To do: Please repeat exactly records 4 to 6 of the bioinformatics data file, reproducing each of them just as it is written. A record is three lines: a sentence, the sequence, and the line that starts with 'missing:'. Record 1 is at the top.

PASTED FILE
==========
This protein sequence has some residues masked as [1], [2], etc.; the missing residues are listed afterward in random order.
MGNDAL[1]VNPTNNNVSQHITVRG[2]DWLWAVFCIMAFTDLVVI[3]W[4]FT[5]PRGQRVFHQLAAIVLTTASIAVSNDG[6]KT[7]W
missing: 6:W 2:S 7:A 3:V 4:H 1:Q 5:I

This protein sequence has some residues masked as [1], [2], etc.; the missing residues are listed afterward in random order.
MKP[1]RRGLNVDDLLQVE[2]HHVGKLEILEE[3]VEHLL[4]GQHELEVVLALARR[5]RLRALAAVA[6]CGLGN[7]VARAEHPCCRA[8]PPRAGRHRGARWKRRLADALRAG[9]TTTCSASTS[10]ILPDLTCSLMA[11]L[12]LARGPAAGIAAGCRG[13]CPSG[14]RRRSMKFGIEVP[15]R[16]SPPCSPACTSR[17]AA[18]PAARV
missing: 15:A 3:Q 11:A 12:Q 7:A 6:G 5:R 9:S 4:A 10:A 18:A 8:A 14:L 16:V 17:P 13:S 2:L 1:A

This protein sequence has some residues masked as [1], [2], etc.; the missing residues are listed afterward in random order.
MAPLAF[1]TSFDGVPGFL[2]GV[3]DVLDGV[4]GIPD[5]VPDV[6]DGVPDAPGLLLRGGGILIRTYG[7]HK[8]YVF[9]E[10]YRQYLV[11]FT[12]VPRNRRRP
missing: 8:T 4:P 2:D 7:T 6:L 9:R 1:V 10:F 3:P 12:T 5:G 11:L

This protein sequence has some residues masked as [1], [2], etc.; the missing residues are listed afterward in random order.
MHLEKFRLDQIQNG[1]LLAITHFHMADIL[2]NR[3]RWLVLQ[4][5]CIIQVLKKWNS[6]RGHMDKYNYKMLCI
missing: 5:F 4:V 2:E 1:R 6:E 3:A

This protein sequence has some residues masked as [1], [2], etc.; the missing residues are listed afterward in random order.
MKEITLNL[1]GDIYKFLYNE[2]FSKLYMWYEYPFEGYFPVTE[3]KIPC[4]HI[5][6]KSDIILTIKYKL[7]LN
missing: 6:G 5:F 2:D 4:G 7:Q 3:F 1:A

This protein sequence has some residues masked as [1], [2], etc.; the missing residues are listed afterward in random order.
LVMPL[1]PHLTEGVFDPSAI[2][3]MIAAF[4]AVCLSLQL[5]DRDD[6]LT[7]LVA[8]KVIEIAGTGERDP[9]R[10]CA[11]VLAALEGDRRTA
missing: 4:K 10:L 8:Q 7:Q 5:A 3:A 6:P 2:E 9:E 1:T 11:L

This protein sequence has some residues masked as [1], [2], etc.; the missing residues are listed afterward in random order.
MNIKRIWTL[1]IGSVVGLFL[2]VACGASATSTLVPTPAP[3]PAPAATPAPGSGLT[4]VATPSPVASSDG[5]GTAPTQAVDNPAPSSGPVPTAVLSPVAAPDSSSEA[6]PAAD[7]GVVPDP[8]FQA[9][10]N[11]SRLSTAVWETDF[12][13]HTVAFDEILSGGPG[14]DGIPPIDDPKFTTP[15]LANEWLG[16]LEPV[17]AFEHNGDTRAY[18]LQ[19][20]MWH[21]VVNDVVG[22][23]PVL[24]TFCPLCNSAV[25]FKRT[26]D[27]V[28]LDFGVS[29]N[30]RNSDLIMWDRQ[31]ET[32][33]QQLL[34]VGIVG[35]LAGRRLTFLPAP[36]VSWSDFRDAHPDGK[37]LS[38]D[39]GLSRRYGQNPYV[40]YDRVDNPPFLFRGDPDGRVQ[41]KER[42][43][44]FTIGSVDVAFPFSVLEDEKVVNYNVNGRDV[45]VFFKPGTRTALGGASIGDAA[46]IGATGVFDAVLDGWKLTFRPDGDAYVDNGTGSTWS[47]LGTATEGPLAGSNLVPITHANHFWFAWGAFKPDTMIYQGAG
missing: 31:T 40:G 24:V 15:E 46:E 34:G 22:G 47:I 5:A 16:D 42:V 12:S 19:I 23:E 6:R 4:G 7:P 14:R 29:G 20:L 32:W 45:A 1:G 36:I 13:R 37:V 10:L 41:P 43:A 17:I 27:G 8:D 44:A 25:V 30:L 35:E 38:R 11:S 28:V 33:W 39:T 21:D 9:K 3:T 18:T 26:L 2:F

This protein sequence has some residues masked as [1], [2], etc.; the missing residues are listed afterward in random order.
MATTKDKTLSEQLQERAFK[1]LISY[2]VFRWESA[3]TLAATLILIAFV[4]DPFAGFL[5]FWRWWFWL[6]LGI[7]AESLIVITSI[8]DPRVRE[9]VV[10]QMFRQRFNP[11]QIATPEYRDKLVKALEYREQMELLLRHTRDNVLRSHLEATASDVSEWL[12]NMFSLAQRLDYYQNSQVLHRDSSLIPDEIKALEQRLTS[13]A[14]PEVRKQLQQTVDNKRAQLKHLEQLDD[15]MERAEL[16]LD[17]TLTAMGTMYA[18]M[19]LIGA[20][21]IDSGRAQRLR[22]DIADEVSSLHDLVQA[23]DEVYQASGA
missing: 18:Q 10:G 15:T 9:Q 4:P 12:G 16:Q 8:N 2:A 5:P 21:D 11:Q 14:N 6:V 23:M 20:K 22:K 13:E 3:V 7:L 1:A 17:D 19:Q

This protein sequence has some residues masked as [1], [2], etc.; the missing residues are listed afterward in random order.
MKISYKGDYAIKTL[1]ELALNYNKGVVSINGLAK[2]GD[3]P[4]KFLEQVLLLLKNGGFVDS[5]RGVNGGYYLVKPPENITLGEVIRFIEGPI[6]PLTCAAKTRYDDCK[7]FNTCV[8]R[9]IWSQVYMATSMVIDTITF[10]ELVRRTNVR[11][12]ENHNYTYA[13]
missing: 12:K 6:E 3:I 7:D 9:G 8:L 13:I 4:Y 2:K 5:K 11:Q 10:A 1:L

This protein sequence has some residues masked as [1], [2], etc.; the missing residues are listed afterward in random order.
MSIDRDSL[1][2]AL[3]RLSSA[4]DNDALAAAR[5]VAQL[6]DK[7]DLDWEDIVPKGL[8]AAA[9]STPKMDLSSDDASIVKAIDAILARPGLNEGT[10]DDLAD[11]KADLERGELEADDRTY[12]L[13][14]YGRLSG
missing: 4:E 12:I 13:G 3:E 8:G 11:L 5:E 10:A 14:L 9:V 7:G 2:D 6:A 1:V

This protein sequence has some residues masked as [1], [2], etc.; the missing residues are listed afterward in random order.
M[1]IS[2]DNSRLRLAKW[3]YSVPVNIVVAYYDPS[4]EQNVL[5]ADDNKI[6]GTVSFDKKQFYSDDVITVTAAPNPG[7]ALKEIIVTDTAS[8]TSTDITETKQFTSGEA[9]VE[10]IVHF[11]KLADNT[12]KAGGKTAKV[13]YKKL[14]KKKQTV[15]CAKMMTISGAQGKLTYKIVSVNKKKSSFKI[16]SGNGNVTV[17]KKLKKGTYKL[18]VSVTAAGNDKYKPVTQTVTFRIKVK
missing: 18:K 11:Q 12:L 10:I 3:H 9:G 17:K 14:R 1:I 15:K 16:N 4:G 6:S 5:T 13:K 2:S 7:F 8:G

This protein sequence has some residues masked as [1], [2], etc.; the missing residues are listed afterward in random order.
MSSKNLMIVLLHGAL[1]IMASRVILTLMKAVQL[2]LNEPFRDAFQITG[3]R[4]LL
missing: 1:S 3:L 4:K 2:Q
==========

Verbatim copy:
This protein sequence has some residues masked as [1], [2], etc.; the missing residues are listed afterward in random order.
MHLEKFRLDQIQNG[1]LLAITHFHMADIL[2]NR[3]RWLVLQ[4][5]CIIQVLKKWNS[6]RGHMDKYNYKMLCI
missing: 5:F 4:V 2:E 1:R 6:E 3:A

This protein sequence has some residues masked as [1], [2], etc.; the missing residues are listed afterward in random order.
MKEITLNL[1]GDIYKFLYNE[2]FSKLYMWYEYPFEGYFPVTE[3]KIPC[4]HI[5][6]KSDIILTIKYKL[7]LN
missing: 6:G 5:F 2:D 4:G 7:Q 3:F 1:A

This protein sequence has some residues masked as [1], [2], etc.; the missing residues are listed afterward in random order.
LVMPL[1]PHLTEGVFDPSAI[2][3]MIAAF[4]AVCLSLQL[5]DRDD[6]LT[7]LVA[8]KVIEIAGTGERDP[9]R[10]CA[11]VLAALEGDRRTA
missing: 4:K 10:L 8:Q 7:Q 5:A 3:A 6:P 2:E 9:E 1:T 11:L